Attacked by animal rights groups that oppose keeping wildlife in captivity, zoo and aquarium officials meeting in Baltimore yesterday were trying to decide how best to keep their foes at bay.
"I've been beat on, beat up, run over and just about run out of town," said William P. Braker, director of the John G. Shedd Aquarium in Chicago. The occasion was the regional conference of the American Association of Zoological Parks and Aquariums at the Inner Harbor's Hyatt Regency Hotel.
Most zoos and aquariums have so far responded to protests and lawsuits with stepped-up efforts to promote their role in helping conserve and protect wildlife.
But the executive directors of several large institutions, including Brian Rutledge of the Baltimore Zoo, called for more aggressive tactics.
"This isn't an issue where being good guys is going to carry us through," Mr. Rutledge said.
He suggested that the AAZPA keep a file of leaflets the groups hand out during protests, in order to rebut false charges. AAZPA institutions, he said, should warn their employees and contributors about some groups that may appear to be moderate but that actually want to shut down all zoos and aquariums.
And he suggested that zoo and aquarium bookstores stop selling games and books by publishers who also produce animal rights literature.
Several AAZPA members said more of their colleagues should follow the lead of John Prescott, director of the New England Aquarium, who recently filed a $5 million defamation suit against three animal rights groups that have repeatedly sought to block the transfer of bottle nose dolphins.
Similar groups have objected to plans by the National Aquarium in Baltimore to transfer two beluga whales to a marine park in Texas.
Steve Taylor, director of the Cleveland Metropark Zoo, said animal rights groups upset about the transfer of Timmy the gorilla to the Bronx Zoo in New York City made false charges of mistreatment against him.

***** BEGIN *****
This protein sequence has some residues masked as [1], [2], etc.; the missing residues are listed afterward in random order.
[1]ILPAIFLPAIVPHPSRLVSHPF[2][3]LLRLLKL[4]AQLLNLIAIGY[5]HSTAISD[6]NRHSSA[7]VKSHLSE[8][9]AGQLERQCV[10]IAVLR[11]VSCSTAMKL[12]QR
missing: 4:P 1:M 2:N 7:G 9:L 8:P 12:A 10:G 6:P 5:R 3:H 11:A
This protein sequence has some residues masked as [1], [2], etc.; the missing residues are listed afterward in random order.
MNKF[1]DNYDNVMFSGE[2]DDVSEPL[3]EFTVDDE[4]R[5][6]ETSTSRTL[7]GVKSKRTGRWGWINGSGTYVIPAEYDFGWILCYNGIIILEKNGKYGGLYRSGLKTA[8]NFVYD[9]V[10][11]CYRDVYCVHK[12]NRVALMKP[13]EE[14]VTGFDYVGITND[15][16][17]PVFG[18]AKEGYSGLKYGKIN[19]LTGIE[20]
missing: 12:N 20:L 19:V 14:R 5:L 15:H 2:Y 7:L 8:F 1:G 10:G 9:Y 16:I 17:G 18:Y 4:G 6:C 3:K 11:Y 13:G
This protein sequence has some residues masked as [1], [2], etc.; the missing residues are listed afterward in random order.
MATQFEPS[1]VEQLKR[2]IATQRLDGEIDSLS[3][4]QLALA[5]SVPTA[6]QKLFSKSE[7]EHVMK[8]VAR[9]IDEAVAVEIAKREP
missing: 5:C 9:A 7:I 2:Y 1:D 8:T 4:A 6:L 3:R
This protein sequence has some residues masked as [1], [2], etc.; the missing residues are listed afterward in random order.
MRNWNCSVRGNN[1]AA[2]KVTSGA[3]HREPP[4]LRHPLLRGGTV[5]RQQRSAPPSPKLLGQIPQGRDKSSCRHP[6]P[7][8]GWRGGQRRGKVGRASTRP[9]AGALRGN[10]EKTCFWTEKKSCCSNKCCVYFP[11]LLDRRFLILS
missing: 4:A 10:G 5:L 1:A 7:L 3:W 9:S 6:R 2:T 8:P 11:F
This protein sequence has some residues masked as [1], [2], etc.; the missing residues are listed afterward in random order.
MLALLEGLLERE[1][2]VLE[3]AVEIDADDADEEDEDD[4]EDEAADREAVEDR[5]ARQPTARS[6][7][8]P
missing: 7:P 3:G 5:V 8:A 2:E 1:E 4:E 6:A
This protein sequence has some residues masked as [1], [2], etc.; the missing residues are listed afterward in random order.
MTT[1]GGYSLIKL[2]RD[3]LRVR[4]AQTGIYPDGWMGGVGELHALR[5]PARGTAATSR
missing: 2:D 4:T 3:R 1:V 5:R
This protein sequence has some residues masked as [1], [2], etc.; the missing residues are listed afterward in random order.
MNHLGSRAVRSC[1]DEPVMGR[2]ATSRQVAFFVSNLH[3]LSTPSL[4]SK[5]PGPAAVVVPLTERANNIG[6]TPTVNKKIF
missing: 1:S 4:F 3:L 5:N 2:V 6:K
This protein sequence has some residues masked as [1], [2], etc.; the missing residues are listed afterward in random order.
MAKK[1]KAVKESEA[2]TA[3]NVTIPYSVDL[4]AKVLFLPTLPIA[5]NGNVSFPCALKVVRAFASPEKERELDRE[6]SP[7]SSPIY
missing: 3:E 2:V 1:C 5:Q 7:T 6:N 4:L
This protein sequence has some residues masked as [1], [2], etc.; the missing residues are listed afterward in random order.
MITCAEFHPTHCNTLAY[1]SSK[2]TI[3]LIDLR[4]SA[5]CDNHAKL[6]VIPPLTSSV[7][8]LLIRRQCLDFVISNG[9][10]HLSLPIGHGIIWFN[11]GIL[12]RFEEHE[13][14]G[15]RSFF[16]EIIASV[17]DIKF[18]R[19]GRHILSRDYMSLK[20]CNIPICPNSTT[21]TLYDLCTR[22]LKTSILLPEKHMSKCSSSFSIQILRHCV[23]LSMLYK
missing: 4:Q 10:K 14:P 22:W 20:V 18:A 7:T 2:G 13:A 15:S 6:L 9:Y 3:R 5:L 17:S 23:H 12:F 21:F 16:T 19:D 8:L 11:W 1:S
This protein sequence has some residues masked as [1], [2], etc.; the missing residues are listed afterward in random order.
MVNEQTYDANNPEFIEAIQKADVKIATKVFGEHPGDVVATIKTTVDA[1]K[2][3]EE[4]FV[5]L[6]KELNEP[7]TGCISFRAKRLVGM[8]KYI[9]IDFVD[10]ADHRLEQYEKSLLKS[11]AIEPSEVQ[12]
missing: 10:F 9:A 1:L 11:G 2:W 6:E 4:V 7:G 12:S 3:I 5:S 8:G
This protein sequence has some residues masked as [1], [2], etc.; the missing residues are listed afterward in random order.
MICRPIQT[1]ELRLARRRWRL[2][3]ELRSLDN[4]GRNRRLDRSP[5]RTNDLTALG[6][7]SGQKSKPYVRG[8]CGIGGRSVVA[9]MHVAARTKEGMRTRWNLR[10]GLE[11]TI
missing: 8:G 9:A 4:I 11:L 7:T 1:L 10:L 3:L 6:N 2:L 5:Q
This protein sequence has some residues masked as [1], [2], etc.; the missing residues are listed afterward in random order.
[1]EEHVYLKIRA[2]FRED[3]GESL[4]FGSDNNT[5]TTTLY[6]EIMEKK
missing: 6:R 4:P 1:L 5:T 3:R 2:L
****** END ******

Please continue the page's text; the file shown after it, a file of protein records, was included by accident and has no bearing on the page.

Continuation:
As evidence of the anger generated by the controversy, he read a postcard he had received from a Cleveland-area resident.
"Dear Scum," it read. "I frequently read in the newspaper of your vicious attempts to ship Timmy to New York. . . . I will vote against zoo levies while you remain a leech on the payroll. I would call you a swine, but they really are decent creatures."
Mr. Taylor ruefully told his audience, "We are not getting the message out. And we've got a great message. We're doing wonderful things."
Some AAZPA members said they prefer to spend their money on public education, not on lawsuits or other counterattacks.
"If we're responsible in what we do, and we communicate that responsibility, we'll be seen in a favorable light," said Ned Smith, director of the North Carolina Aquariums.
AAZPA members did not single out any particular animal rights group. But Steven Simmons of People for the Ethical Treatment of Animals (PETA) acknowledged in a telephone interview that his organization may have been one of the intended targets.
While PETA supports improved conditions at zoos and aquariums, he said, in the long run his group wants them abolished.
"It is our firm belief that animals in captivity suffer psychologically and suffer physical cruelty as well," he said.
Asked about the charge of extremism, Mr. Simmons responded: "We are extreme in the sense that we're calling for a radical shift in society's view of non-humans."
Some zoo and aquarium officials urged journalists to investigate animal rights organizations, charging that some exist mainly to generate publicity and donations.
"Their leadership is out to raise money at someone else's expense and to hinder conservation," charged Mr. Prescott of the New England Aquarium.
Mr. Simmons said that PETA's opponents have charged in the past "that our leadership is motivated by fund-raising." There are no grounds for the allegation, he said, because most PETA officials receive modest salaries. The national chairperson, he said, is paid $20,000 a year.
Even mainstream animal protection groups, which have opposed zoos and aquariums on some issues, are under fire from more militant organizations.
"We have come under an extraordinary amount of criticism from some of our own constituents who think we are far too moderate," said John Grandy of the Humane Society of the United States.